“With considerably more flamboyance than the situation demanded, their unexpected rescuer thrust his pistols back into his waistband, adjusted a filthy dirty cravat at his neck, cocked his leg over the branch he was sitting on and slid to the ground.
‘Richard Mace, ladies and gentlemen, at your service,’ he said, and gave a small formal bow.”
It should come as no great surprise that Eric Saward’s novelisation of The Visitation begins with a ritual massacre. When it comes to multiple deaths, the man has form. Admittedly he usually leaves it until the end of the story, but it’s something we came to expect, like jokes about the Doctor’s eyebrows, the swish of a screwdriver, or the oft-repeated “Doctor Who?”. That’s veering off the point, but when Steven Moffat famously said (of 2012’s The Angels Take Manhattan) “Not everyone gets out alive, and I mean it this time” you could almost hear Saward laughing.
Both within the canon and the Fifth Doctor’s run generally, The Visitation is rather overlooked. It’s a slight, inconsequential story, more famous for the destruction of the sonic screwdriver (“I feel,” the Doctor protests, somewhat put out, “as though you’ve just killed an old friend”) than for anything else – its fiery conclusion aside, of course, but we’ll get to that. The Terileptils (anagram of ‘Lit Reptile’, which is presumably deliberate) are the worst sort of would-be colonists, mundane rather than menacing, forgettable rather than frightening. Really this is an excuse for a frolic in the woods – and it must be said that, by and large, it’s not really a bad one.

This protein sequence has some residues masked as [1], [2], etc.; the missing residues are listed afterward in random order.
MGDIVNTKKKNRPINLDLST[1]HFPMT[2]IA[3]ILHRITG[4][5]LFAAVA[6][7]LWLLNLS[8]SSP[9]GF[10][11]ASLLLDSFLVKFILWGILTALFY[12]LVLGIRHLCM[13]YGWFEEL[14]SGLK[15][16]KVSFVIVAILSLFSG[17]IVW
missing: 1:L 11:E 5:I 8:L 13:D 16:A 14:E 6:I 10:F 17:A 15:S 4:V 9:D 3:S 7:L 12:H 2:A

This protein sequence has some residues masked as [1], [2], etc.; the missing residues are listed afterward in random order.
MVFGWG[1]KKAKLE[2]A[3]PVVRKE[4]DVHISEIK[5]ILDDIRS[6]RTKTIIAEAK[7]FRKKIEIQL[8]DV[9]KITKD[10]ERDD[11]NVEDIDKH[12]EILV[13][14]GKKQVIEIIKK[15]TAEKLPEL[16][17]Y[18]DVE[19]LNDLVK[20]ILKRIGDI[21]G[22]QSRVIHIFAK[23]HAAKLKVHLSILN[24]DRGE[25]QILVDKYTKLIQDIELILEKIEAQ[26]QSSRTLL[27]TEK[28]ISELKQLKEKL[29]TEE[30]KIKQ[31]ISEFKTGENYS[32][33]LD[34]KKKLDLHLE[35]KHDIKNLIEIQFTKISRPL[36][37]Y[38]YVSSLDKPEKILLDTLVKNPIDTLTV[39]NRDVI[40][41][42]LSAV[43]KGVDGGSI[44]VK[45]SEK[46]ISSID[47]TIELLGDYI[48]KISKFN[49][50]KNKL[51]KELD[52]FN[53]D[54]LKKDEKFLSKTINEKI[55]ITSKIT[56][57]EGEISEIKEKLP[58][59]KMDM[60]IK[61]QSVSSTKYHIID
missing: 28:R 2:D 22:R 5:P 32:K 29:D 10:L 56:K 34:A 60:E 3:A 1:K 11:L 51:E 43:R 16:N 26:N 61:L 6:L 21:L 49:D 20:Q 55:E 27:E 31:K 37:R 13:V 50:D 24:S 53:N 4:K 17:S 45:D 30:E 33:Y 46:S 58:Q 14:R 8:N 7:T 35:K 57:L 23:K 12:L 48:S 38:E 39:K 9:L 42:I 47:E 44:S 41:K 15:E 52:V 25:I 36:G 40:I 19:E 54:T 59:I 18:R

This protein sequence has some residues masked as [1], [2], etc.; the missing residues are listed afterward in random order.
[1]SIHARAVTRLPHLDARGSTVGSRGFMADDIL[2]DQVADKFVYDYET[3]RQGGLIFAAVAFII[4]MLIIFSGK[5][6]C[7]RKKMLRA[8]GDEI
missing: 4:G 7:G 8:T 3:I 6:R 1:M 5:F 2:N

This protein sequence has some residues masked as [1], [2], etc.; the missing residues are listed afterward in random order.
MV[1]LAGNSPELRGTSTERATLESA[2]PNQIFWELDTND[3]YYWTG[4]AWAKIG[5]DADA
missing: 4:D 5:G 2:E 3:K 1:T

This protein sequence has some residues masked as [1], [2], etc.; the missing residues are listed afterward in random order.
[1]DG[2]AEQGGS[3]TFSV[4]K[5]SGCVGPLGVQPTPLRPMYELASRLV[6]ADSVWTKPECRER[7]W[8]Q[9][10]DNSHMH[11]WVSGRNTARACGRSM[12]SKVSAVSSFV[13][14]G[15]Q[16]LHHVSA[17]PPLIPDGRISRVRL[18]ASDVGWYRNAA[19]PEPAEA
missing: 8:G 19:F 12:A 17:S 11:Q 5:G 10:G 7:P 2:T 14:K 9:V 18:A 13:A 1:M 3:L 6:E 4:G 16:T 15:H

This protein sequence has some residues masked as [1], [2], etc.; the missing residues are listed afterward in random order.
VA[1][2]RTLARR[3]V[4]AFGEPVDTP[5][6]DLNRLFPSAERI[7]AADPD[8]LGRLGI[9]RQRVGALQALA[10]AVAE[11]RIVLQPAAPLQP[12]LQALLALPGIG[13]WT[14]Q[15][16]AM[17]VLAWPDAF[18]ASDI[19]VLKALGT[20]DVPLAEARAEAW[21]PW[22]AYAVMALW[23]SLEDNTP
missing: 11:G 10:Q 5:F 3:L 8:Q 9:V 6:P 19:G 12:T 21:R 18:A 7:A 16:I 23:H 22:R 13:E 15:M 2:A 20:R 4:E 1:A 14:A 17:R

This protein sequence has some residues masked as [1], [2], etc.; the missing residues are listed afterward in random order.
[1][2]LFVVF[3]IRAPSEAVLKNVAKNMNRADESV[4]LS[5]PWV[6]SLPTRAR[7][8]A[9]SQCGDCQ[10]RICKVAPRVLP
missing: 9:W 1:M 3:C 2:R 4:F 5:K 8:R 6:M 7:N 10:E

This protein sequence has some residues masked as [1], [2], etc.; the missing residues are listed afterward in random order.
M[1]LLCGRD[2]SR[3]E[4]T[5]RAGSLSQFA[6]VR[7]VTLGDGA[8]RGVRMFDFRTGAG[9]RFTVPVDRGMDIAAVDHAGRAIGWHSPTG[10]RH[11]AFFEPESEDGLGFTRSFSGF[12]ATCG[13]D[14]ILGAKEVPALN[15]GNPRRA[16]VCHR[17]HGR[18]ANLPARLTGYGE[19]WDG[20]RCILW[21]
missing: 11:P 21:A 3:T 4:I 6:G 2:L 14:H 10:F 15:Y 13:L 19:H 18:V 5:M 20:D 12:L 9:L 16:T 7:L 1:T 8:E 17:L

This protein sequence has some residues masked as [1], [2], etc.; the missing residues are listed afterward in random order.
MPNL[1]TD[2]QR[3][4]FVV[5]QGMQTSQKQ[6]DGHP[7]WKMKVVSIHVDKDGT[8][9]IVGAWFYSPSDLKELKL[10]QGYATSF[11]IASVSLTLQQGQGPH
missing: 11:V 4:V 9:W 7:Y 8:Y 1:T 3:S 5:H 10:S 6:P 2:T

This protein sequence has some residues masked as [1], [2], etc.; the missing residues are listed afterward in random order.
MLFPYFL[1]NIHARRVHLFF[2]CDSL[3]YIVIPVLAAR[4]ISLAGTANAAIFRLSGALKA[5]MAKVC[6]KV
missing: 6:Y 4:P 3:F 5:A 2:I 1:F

But it seems a strange choice for a reissue, particularly when you take a look at the cover. Davison, of course, was famously reluctant to allow drawings of himself on the Target covers – something that the re-released range has seen fit to correct. The smiling, youthful Fifth Doctor that adorned the previous version has been replaced by a bloke with a distinctly wonky nose. At least the android looks suitably menacing, even if the grinning Terileptil resembles a heavily disfigured Danny DeVito.
Curiously a part of the aforementioned opening chapter is narrated from the point of view of a patrolling fox, which is one of the few stylistic innovations of an otherwise bare bones adaptation. This is a hundred-page book that gets in, tells its story and then gets straight out again. Saward avoids the unnecessary descriptive prose that hampers many of the Past Doctor Adventures (Eye of Heaven, I’m looking at you) but it’s difficult not to feel a slight disappointment that by the end of the story we know little more about Richard Mace than when we came in, particularly when his departure – as is so often the case with Classic Who – is so startlingly abrupt.
Mace, indeed, is the one character allowed anything we might call breathing space: his larger-than-life presence pervades the novel from the early stages, and while we don’t get the inner monologues that would flesh him out, Saward is at least sensible enough to give hints that the blustery surface is nothing but a front for a thoughtful and sensible gentleman. He’s no Duggan, but it nonetheless seems a shame that he’s never been revisited, given his penchant for witty, self-deprecating one-liners. When Tegan calls him out on a moment of apparent cowardice (or, at least, unnecessary caution), the would-be highwayman responds “You forget, madam, I am also an actor. My bravado is as cracked as my wind.”